Bedbug Registry Travel Advice: Go to Idaho

Jill Baughman


It seems that bedbugs have taken over the nation. As you can see above, there's been a rise in infestations in buildings from offices to apartments, schools, and hotels.  Apparently the thought of your blood getting sucked out in the middle of the night by these tiny, gross-looking creatures that lay eggs and poop in your bed is really making people panic.

Imagine paying $300 a night for a hotel for you, your partner, and your 2.5 kids, only to come back from a fun-filled vacation with one of those little buggers in tow (not one of your kids, but a bedbug).

Enter the Bed Bug Registry, which is a free database that tracks bedbug sightings across the country. Anyone can report a bug. If all that red on the map, especially on the East Coast, doesn't make you want to cancel your plans, vacuum all the corners and crevices of your house, wash your clothes on high heat, and sob in your hypoallergenic encased mattress, I'm not sure what will.

To use the site, type in the address of the hotel you're staying at, and if reports of bedbugs show up, you may want to consider changing your plans.

However, be sure to take follow up independently. People can report buildings with bedbugs anonymously, but the site has no way to confirm if these reports are accurate. Even the website itself admits this on their FAQ section:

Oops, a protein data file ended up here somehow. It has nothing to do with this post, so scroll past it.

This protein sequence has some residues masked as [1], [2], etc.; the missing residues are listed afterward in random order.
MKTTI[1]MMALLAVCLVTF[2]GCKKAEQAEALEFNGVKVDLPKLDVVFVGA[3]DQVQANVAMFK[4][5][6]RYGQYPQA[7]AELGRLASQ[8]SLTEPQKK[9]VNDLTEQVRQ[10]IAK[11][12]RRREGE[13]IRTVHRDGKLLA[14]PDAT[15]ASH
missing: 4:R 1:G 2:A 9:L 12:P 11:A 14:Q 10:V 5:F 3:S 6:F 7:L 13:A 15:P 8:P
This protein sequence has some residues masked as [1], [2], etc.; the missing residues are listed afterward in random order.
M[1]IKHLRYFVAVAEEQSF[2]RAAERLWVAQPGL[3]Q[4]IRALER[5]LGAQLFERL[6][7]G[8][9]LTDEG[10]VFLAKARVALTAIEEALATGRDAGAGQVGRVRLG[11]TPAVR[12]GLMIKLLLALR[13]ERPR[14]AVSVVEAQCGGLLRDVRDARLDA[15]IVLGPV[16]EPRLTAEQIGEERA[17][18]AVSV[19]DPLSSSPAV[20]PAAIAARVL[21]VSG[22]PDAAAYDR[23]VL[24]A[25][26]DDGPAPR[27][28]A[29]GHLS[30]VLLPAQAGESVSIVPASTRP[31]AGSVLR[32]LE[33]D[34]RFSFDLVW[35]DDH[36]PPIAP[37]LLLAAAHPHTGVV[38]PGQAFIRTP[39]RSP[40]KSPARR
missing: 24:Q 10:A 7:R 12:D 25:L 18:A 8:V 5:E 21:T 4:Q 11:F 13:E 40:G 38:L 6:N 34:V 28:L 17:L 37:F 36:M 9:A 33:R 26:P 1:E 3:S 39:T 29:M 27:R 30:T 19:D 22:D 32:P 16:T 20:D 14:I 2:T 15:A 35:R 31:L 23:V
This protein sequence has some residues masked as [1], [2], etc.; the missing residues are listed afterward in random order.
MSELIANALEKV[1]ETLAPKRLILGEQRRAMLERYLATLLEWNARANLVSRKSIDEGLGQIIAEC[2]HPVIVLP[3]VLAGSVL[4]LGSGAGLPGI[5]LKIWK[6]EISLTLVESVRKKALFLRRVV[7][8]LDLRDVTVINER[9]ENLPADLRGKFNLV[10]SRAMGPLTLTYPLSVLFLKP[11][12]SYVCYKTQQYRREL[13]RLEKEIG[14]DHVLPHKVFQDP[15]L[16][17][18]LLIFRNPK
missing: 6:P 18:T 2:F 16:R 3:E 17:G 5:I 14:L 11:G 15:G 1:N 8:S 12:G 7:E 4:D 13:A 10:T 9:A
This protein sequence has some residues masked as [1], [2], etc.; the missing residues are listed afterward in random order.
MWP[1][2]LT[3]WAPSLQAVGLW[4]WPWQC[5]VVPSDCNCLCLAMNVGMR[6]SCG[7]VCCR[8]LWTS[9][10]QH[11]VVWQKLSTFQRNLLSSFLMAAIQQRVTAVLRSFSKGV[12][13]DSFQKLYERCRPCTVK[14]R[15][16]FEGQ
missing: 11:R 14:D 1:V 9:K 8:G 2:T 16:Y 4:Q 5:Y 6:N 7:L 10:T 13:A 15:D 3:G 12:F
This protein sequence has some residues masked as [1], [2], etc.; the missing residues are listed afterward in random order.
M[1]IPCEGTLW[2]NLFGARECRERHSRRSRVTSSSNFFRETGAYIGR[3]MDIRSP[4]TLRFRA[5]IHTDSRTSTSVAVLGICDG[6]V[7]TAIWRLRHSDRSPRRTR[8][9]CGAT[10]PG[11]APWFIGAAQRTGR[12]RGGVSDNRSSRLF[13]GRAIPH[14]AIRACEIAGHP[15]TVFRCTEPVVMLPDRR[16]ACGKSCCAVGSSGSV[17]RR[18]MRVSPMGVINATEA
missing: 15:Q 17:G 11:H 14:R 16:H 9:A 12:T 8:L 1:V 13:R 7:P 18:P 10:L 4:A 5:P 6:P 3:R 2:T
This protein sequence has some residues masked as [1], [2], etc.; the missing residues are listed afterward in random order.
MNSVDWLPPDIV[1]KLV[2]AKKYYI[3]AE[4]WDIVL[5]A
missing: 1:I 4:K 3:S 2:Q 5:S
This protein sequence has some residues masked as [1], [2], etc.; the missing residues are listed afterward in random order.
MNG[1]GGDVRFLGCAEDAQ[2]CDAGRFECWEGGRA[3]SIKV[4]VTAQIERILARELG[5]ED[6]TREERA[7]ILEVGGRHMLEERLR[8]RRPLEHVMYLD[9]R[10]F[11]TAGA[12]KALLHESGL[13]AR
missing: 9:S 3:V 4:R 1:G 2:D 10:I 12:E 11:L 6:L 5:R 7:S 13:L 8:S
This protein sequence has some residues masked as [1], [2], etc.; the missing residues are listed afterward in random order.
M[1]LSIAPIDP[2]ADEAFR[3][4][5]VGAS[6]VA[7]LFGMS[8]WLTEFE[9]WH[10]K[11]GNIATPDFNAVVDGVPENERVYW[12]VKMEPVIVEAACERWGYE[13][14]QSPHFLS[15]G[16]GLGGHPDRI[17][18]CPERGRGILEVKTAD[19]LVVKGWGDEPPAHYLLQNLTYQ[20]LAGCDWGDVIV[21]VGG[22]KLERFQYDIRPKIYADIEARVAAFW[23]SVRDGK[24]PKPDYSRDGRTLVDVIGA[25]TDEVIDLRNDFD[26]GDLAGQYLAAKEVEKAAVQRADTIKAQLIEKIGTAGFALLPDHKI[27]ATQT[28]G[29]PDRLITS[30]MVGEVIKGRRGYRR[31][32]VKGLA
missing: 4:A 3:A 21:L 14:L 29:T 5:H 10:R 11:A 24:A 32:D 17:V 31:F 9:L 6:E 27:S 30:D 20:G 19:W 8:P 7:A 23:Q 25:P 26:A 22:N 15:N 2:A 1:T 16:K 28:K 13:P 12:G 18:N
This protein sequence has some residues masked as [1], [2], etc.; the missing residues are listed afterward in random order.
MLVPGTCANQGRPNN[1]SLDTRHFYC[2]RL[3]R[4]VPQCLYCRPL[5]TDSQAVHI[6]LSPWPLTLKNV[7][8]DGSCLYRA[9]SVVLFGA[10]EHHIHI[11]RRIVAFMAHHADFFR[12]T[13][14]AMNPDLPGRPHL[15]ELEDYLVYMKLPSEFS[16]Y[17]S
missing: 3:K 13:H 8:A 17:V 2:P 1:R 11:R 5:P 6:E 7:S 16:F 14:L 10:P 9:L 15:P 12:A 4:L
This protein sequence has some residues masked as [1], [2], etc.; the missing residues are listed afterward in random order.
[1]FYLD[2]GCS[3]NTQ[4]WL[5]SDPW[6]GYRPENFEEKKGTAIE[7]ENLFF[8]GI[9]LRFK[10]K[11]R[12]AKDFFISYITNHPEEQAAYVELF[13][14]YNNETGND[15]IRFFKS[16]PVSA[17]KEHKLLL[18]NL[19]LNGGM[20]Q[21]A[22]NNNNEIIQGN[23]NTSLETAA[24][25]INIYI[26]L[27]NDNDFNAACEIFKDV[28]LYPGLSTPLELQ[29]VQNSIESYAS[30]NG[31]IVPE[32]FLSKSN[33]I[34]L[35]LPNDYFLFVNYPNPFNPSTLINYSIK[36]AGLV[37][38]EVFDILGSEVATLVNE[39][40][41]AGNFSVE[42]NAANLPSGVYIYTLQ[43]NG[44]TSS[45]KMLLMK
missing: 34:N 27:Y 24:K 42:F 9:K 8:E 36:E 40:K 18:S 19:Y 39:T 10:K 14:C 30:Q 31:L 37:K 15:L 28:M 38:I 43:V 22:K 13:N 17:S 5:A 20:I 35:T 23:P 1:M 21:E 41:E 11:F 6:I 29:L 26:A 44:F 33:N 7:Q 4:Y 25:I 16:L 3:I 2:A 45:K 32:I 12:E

How can you be sure these reports are true?

We can't -- this is the Internet! All our bedbug reports are submitted through the site, and have not been vetted for accuracy. We do our best to flag posts that have been disputed, but we remind our readers to take things with a grain of salt.

Some reports are posted by malicious tenants. Some are posted by evil competitors. Some are posted by hypochondriacs.

Still, this is a start and an easy way to check if there have been bedbug sightings (you can usually tell if the report is legit if the user has a name other than "Eat Me" or something similar, gives a detailed account about the room and their stay, and actually writes in decent English).

And regardless if your hotel checks out or not, follow these tips to try to ensure a bedbug-free return home:

Call the hotel: Ask if they've had any bedbug problems in the rooms. They may lie to you, but it's still safer to call and check first. Also ask if they use mattress encasements.

Bring clothes that you can wash in hot water: Even if you didn't wear all your clothes you brought, wash everything anyway, in the hottest temperatures that you can.

Use a luggage liner: This helps protect your clothes and lets you see if you have bedbugs easier.

• Inspect the hotel room: Bring a flashlight and leave your stuff outside while you check around.

Keep your suitcase on a rack: Don't put it on the bed, furniture, or floor.

Encase your dirty clothes: Use a bag you can seal up air-tight specifically for dirty clothes; don't let them be in contact with your clean clothes.

Unpack carefully: Don't unpack in your bedroom or living room. Try to put your clothes directly into the washing machine if possible. Inspect and then vacuum your bags immediately.

Are you worried about bedbugs while traveling? What steps are you taking to prevent them?

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